Battery cages will be banned in 2012 as European Commission rejects farmers' call for postponement.
The European Commission has today published its report in which it recommends that the ban on battery cages should not be postponed but should come into force in 2012 as planned.
This is a huge success for Compassion in World Farming and members of the European Coalition for Farm Animals (ECFA) who have been campaigning and lobbying tirelessly to ensure the 2012 ban was upheld.
Peter Stevenson, Chief Policy Advisor at Compassion in World Farming said: "The Directive gave farmers a very generous 12 years to move away from battery cages. It's a scandal that the industry has been pressing for even more time.
"Now that the Commission has ruled that there should be no delay, we hope the egg industry will stop fighting the ban and belatedly knuckle down to getting their hens out of cages and into barn and free-range systems."
The 1999 EU Laying Hens Directive bans battery cages from 2012; however, farmers in many EU countries - including in Britain - have been pressing for the ban to be postponed for many years. Their hopes have now been dashed by the Commission report which concludes that the ban should come into force as scheduled in 2012.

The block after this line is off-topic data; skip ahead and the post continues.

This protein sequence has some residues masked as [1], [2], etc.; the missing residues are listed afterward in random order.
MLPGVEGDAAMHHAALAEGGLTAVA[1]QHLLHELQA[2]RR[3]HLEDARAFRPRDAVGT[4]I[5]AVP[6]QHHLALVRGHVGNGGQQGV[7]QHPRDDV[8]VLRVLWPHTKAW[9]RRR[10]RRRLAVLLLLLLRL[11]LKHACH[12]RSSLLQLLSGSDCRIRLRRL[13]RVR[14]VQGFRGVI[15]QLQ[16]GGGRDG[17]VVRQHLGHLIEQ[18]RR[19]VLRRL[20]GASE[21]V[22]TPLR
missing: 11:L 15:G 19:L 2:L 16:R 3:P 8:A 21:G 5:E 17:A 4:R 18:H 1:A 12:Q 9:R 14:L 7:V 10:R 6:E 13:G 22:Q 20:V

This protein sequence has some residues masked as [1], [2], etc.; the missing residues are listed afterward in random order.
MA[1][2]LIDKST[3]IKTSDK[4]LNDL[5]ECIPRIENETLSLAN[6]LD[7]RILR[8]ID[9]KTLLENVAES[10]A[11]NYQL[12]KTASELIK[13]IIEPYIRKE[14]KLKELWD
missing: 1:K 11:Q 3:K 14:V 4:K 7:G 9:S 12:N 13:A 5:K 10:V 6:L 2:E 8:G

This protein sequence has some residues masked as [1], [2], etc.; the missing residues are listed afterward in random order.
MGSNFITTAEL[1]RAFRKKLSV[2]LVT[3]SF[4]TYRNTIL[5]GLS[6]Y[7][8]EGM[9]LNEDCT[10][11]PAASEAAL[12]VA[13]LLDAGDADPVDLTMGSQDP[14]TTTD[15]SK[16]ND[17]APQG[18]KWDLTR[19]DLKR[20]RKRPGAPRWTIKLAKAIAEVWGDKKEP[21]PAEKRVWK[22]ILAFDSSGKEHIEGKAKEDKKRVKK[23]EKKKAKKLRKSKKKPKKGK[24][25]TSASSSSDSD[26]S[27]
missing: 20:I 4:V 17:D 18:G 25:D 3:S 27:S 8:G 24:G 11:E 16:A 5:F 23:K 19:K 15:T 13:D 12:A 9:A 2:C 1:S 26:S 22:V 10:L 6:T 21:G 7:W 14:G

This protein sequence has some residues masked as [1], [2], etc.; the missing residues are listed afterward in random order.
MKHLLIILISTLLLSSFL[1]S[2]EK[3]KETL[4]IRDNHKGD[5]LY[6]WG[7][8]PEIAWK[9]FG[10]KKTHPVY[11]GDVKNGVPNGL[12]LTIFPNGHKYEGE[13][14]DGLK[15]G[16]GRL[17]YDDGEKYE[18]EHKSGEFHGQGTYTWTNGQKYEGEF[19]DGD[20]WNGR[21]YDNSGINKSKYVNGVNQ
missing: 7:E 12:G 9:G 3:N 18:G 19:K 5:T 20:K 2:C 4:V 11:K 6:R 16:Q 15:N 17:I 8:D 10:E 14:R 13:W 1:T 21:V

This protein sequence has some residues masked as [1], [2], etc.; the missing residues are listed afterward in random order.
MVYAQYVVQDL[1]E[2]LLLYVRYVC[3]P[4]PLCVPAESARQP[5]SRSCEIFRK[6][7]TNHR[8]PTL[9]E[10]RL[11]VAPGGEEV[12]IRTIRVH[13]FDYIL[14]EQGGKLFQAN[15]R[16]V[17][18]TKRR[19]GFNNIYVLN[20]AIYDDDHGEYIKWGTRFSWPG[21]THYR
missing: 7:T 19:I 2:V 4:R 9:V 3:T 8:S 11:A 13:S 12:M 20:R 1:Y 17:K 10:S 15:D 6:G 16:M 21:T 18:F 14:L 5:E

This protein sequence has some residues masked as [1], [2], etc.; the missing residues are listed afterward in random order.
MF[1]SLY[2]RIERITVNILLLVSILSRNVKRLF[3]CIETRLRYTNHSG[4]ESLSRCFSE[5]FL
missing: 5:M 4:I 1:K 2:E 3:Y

Mr Stevenson continued: "The spotlight now switches to powerful member states like France, Spain and Poland, all of which want the ban to be postponed. The question is will they accept the Commission's ruling or will they try to overturn it and get the ban put back or even scrapped? The Department of the Environment, Food and Rural Affairs has made it clear that the UK does not want the ban to be delayed."
Barren battery cages confine laying hens in small wire cages with less space than an A4 sheet of paper each. These conditions cause immense suffering and leave hens unable to exercise or to carry out many important natural behaviours. Scientific research shows that battery cages severely compromise hen welfare.
The Commission's report will make a huge difference to the 18 million hens that are still kept in battery cages each year in the UK - and for over 200 million a year that are confined in battery cages in the EU.